Dr. Chandra noted that CT loosely correlates with symptom severity, it probably correlates with response to medical treatment (but he questioned whether serial CTs change management), and CT correlates poorly with surgical outcomes. As for polyposis, mucocele, and AFS, he said, initial CT helps define disease extent for surgical planning and patient counseling and a follow-up CT might be needed to confirm the response to medication if surgery is to be deferred.
Explore This IssueAugust 2007
Radiation Exposure Risk
Rounding up the panel presentation with a discussion of radiation exposure risk was Ramon E. Figueroa, MD, Professor and Chief of the Neuroradiology Service at Medical College of Georgia in Augusta. Noting a 10-fold increase in the annual number of CT examinations in the United States in less than two decades, he said the numbers have gone from 3.6 million a year to 33 million a year. Of these, 2.7 million CT studies per year are performed on children, who are more susceptible to radiation.
Although CT accounts for only 11% of X-ray-based exams in the United States, it delivers two-thirds of the total radiation dose associated with medical imaging, Dr. Figueroa said. The impact is much greater in the US than the rest of the world.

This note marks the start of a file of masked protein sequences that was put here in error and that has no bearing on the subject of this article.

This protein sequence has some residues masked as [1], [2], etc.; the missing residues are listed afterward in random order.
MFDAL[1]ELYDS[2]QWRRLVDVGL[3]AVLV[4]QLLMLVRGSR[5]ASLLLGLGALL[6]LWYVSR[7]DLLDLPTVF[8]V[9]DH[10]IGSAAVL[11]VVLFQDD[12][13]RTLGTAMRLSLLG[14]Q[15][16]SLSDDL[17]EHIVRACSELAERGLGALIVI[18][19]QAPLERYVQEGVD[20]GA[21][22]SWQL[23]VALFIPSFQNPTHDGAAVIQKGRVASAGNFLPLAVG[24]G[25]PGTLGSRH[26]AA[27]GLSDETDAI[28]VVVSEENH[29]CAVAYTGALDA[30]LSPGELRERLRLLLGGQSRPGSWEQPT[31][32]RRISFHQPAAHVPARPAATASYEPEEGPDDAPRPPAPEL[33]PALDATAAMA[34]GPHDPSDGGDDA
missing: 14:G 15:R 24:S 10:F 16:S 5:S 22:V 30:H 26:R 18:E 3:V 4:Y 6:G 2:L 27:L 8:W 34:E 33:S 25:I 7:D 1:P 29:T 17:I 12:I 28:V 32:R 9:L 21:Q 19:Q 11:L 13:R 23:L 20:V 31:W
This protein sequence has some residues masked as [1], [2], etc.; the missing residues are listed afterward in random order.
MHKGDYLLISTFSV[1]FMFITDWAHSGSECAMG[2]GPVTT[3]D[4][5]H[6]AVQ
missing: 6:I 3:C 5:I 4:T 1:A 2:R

Noting raised concerns about mounting radiation exposure to the general population, Dr. Figueroa called for appropriate strategies to optimize and, if possible, reduce radiation dose due to CT usage.
How can we do this? he asked. We need to look at our utilization patterns and try to establish guidelines by which we decide which examination we really need to have, and what we can get by without.
The goal, he said, is to acquire diagnostic quality images by using radiation doses that are reduced to the lowest levels possible. Called as low as reasonably achievable (ALARA), this concept is the responsibility of radiologists, radiologic technologists, and all supervising physicians, he commented.
There are two types of radiation exposure risk, Dr. Figueroa said:
- Direct effect risks-typically radiation producing direct cell injury or death due to radiation exposure, such as from an industrial accident
- Indirect effects-those that produce a subclinical genetic injury and result in cumulative increased risk of cancer, with the probability of increased risk depending on the amount of absorbed radiation dose.
We can impact the probability of genetic injury that accumulates in our patient population, Dr. Figueroa said.
Utilizing a dose comparison chart, he illustrated how one typical-dose chest X-ray provides the equivalent dose of 2.4 days of radiation from natural background sources that normally occur. For one head CT, with a typical dose of 2 mSv, the equivalent dose from natural background radiation is 243 days. And, there are techniques in our medical imaging that even go beyond that, he said.